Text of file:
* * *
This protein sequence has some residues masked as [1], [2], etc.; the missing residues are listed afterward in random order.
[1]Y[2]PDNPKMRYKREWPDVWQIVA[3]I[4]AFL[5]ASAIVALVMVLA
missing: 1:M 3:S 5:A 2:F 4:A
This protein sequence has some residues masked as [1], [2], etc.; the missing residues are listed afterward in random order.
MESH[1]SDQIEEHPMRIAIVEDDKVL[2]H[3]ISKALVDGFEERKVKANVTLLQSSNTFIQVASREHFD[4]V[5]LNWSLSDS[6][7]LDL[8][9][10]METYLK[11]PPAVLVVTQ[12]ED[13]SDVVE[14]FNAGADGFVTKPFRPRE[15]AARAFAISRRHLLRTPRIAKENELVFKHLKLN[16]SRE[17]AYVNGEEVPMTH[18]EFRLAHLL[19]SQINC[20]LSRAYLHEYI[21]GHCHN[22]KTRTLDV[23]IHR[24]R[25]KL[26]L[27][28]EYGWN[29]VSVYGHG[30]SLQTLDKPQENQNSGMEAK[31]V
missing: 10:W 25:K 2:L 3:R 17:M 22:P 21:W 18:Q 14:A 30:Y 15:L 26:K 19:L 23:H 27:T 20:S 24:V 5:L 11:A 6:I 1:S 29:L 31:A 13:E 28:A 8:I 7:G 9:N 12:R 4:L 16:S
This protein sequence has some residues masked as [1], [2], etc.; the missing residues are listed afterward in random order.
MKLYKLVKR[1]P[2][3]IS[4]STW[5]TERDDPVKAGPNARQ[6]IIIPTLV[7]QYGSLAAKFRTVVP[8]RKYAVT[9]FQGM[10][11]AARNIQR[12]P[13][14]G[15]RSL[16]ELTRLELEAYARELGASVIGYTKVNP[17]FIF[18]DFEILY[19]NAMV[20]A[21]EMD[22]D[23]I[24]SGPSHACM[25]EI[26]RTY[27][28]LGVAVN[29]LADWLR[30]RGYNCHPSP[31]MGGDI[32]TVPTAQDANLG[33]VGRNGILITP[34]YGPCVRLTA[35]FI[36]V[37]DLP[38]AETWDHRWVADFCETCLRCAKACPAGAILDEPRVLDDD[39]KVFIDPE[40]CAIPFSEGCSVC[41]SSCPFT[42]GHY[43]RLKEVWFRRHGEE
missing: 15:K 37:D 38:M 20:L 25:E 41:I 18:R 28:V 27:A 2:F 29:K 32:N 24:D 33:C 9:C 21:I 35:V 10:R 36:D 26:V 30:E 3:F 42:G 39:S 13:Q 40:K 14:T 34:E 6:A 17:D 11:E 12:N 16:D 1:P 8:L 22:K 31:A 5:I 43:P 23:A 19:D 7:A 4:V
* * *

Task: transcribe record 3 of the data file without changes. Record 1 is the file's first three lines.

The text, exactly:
This protein sequence has some residues masked as [1], [2], etc.; the missing residues are listed afterward in random order.
MKLYKLVKR[1]P[2][3]IS[4]STW[5]TERDDPVKAGPNARQ[6]IIIPTLV[7]QYGSLAAKFRTVVP[8]RKYAVT[9]FQGM[10][11]AARNIQR[12]P[13][14]G[15]RSL[16]ELTRLELEAYARELGASVIGYTKVNP[17]FIF[18]DFEILY[19]NAMV[20]A[21]EMD[22]D[23]I[24]SGPSHACM[25]EI[26]RTY[27][28]LGVAVN[29]LADWLR[30]RGYNCHPSP[31]MGGDI[32]TVPTAQDANLG[33]VGRNGILITP[34]YGPCVRLTA[35]FI[36]V[37]DLP[38]AETWDHRWVADFCETCLRCAKACPAGAILDEPRVLDDD[39]KVFIDPE[40]CAIPFSEGCSVC[41]SSCPFT[42]GHY[43]RLKEVWFRRHGEE
missing: 15:K 37:D 38:M 20:L 25:E 41:I 18:R 28:V 27:A 2:F 29:K 32:N 24:D 33:C 9:C 21:I 35:V 10:R 36:D 26:V 30:E 3:F 42:G 39:S 13:Q 40:K 14:T 34:E 6:A 17:D 11:E 12:N 16:D 1:P 8:L 22:K 31:A 5:I 43:P 23:A 19:D 7:A 4:V